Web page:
Previous and Current Research: Investigation of the physiological and neurochemical processes underlying the regulation of sleep in humans and animals. Effect of CNS-active substances on sleep, daytime vigilance and body or brain temperature (e.g. benzodiazepine hypnotics and analogs; alcohol, caffeine, melatonin and synthetic congeners; adenosine receptor agonists and antagonists; serotonin-2 antagonists). Comparative sleep physiology. Sleep and circadian rhythms in normal and genetically manipulated mice (collaborative project). Signal analysis of the sleep EEG and mathematical modeling of sleep processes. Changes of regional cerebral blood flow as assessed by PET after sleep deprivation and hypnotics (collaborative project). Sleep and immunology (collaborative projects).

Future Projects: Topographic analysis of the sleep EEG; search for use-dependent local features of sleep; clinical sleep studies

Tobler Irene, Ph.D.

President of the European Sleep Research Society (ESRS). President of the Swiss Society of Sleep Research, Sleep Medicine and Chronobiology.

Main Goals, Keywords: Sleep regulation. Comparative studies in different species. Evolution of sleep and sleep regulation. Molecular genetic aspects of sleep regulation, including the role of prion protein, GABAA and immunology. Circadian rhythms. Hypometabolic states and sleep.

Previous and Current Research: Investigation of the physiological and neurochemical processes underlying the regulation of sleep in animals. Comparative sleep physiology. Evolution of sleep and sleep regulation. Molecular genetic aspects of sleep regulation: Normal function of the prion protein. Role of the GABAA-benzodiazepine receptor in sleep regulation (collaborative project). Sleep and immunology (collaborative project). Natural hypometabolic states and sleep: Torpor in the Djungarian hamster. The role of glycogen in sleep (collaborative project). Sleep and circadian rhythms in transgenic mice (collaborative projects).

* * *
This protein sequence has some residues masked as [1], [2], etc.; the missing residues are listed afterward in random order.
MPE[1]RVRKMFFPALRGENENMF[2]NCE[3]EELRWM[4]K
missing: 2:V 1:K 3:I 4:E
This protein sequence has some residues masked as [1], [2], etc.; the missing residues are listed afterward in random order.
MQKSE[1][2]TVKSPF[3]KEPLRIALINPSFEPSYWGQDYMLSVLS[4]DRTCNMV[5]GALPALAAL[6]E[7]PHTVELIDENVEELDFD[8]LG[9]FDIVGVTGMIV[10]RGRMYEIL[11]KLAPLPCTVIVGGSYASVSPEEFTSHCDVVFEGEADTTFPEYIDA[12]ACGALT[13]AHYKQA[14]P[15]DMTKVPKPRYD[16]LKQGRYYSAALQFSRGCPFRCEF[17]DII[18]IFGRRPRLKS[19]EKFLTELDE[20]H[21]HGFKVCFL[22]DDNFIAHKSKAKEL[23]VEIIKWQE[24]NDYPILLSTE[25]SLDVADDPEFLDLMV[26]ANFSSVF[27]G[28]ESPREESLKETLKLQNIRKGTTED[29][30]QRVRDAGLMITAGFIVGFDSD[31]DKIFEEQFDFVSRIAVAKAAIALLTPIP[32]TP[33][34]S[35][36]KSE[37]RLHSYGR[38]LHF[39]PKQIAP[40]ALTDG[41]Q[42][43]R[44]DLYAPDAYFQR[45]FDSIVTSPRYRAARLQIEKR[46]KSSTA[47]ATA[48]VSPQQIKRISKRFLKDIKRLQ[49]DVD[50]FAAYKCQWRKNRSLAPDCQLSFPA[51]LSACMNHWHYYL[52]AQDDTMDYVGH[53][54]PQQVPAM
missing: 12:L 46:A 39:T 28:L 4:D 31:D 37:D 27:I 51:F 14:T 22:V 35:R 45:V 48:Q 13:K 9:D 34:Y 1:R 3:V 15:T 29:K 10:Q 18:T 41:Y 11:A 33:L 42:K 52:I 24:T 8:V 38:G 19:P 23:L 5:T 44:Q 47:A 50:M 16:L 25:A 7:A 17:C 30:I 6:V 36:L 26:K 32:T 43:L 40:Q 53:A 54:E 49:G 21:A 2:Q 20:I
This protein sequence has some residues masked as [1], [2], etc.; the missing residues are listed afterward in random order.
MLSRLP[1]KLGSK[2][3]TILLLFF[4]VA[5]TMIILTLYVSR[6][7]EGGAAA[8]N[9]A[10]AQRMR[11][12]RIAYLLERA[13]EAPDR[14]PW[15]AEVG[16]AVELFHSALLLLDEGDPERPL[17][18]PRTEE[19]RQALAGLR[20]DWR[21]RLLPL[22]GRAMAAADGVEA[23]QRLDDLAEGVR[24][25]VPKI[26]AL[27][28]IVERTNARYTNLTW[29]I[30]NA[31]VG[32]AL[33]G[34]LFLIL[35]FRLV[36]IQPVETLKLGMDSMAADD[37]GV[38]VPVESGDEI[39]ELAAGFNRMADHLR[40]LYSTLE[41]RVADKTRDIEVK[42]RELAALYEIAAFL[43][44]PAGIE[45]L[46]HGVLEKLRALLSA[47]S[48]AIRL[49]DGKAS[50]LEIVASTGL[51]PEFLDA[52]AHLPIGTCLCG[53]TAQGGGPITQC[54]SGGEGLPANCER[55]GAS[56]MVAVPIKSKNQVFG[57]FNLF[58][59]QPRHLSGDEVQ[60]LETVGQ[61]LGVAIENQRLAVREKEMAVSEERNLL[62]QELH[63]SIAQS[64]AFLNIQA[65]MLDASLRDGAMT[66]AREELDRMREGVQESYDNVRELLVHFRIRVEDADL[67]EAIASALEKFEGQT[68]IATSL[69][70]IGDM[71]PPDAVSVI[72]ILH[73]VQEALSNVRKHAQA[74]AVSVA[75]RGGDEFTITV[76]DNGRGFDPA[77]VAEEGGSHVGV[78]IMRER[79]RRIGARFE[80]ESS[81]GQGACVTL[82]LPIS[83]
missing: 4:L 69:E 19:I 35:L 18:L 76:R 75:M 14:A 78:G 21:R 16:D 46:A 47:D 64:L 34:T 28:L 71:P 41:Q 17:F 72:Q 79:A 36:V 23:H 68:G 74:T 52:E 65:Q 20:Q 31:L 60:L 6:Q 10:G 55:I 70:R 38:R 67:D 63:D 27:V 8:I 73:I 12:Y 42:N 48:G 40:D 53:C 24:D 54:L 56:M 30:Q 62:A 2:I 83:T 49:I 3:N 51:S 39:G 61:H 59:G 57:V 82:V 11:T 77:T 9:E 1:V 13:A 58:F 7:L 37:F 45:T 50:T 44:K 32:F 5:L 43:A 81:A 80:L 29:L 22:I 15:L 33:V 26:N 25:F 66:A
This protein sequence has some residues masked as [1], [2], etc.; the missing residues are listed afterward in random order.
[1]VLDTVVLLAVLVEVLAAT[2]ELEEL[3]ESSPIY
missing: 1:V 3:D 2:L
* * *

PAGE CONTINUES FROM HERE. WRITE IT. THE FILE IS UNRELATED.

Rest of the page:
Future Projects: Sleep in mice devoid of prion protein. Investigation of global versus use dependent features of sleep in mice and rats.

Achermann, Peter, Ph.D.

Main Goals, Keywords: Sleep and sleep regulation, circadian rhythms: mathematical modeling and biosignal analysis (sleep regulation, circadian rhythms, EEG analysis, brain mapping, modeling).

Previous and Current Research: Signal analysis of the EEG. Mathematical modeling of sleep processes and circadian rhythms. Topographic analysis of the EEG. Effects of pulsed electromagnetic fields of type GSM on sleep and sleep EEG. Sleep and regional cerebral blood flow assessed by PET (collaborative project with Clinic of Nuclear Medicine). Sleep and EEG analysis in parkinsonian and pain patients before and after stereotactic neurosurgery (collaborative project with the Clinic of Neurosurgery), and in stroke patients (collaborative project with Clinic of Neurology, University of Bern). Effects of rapid transcranial magnetic stimulation (rTMS) on EEG topography during waking and subsequent sleep (collaborative project with Psychiatric Neuroimaging Group, University of Bern).

Future Projects: Search for local and use-dependent features of sleep. More emphasis on clinical aspects.